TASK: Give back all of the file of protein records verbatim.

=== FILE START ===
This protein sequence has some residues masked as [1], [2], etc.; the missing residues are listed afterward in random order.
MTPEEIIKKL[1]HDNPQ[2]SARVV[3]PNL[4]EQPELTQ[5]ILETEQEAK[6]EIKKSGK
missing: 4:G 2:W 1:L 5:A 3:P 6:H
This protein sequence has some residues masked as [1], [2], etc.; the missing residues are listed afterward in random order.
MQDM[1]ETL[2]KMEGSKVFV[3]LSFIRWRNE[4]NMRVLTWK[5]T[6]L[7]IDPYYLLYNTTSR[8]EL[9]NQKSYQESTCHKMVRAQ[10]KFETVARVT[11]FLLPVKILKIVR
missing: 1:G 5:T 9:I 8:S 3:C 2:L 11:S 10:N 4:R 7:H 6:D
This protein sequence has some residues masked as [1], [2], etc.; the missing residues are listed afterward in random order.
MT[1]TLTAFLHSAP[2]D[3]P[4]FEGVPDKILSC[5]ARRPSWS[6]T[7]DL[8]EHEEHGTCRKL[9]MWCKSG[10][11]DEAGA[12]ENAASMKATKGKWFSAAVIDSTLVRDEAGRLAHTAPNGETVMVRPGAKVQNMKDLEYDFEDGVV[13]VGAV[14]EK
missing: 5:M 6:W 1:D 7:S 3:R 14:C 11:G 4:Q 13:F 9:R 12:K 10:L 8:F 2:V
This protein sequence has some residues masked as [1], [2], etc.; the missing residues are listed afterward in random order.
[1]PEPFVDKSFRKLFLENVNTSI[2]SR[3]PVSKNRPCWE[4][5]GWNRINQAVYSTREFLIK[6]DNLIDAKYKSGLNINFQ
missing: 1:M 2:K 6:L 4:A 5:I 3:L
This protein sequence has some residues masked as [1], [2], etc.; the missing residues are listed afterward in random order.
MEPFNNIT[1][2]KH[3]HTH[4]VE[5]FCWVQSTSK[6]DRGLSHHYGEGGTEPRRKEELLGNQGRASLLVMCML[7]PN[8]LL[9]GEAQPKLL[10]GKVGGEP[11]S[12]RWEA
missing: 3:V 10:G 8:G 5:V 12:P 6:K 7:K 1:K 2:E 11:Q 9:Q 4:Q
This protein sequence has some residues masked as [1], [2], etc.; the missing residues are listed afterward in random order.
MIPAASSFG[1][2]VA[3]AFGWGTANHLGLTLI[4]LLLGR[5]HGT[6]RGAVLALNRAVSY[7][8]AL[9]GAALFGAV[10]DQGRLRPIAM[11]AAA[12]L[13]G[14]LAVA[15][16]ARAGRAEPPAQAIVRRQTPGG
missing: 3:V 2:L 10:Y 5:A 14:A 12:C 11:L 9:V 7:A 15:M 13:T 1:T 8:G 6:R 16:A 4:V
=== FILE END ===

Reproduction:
This protein sequence has some residues masked as [1], [2], etc.; the missing residues are listed afterward in random order.
MTPEEIIKKL[1]HDNPQ[2]SARVV[3]PNL[4]EQPELTQ[5]ILETEQEAK[6]EIKKSGK
missing: 4:G 2:W 1:L 5:A 3:P 6:H
This protein sequence has some residues masked as [1], [2], etc.; the missing residues are listed afterward in random order.
MQDM[1]ETL[2]KMEGSKVFV[3]LSFIRWRNE[4]NMRVLTWK[5]T[6]L[7]IDPYYLLYNTTSR[8]EL[9]NQKSYQESTCHKMVRAQ[10]KFETVARVT[11]FLLPVKILKIVR
missing: 1:G 5:T 9:I 8:S 3:C 2:L 11:S 10:N 4:R 7:H 6:D
This protein sequence has some residues masked as [1], [2], etc.; the missing residues are listed afterward in random order.
MT[1]TLTAFLHSAP[2]D[3]P[4]FEGVPDKILSC[5]ARRPSWS[6]T[7]DL[8]EHEEHGTCRKL[9]MWCKSG[10][11]DEAGA[12]ENAASMKATKGKWFSAAVIDSTLVRDEAGRLAHTAPNGETVMVRPGAKVQNMKDLEYDFEDGVV[13]VGAV[14]EK
missing: 5:M 6:W 1:D 7:S 3:R 14:C 11:G 4:Q 13:F 9:R 12:K 10:L 8:F 2:V
This protein sequence has some residues masked as [1], [2], etc.; the missing residues are listed afterward in random order.
[1]PEPFVDKSFRKLFLENVNTSI[2]SR[3]PVSKNRPCWE[4][5]GWNRINQAVYSTREFLIK[6]DNLIDAKYKSGLNINFQ
missing: 1:M 2:K 6:L 4:A 5:I 3:L
This protein sequence has some residues masked as [1], [2], etc.; the missing residues are listed afterward in random order.
MEPFNNIT[1][2]KH[3]HTH[4]VE[5]FCWVQSTSK[6]DRGLSHHYGEGGTEPRRKEELLGNQGRASLLVMCML[7]PN[8]LL[9]GEAQPKLL[10]GKVGGEP[11]S[12]RWEA
missing: 3:V 10:G 8:G 5:V 12:P 6:K 7:K 1:K 2:E 11:Q 9:Q 4:Q
This protein sequence has some residues masked as [1], [2], etc.; the missing residues are listed afterward in random order.
MIPAASSFG[1][2]VA[3]AFGWGTANHLGLTLI[4]LLLGR[5]HGT[6]RGAVLALNRAVSY[7][8]AL[9]GAALFGAV[10]DQGRLRPIAM[11]AAA[12]L[13]G[14]LAVA[15][16]ARAGRAEPPAQAIVRRQTPGG
missing: 3:V 2:L 10:Y 5:A 14:A 12:C 11:L 9:V 7:A 15:M 13:T 1:T 8:G 6:R 16:A 4:V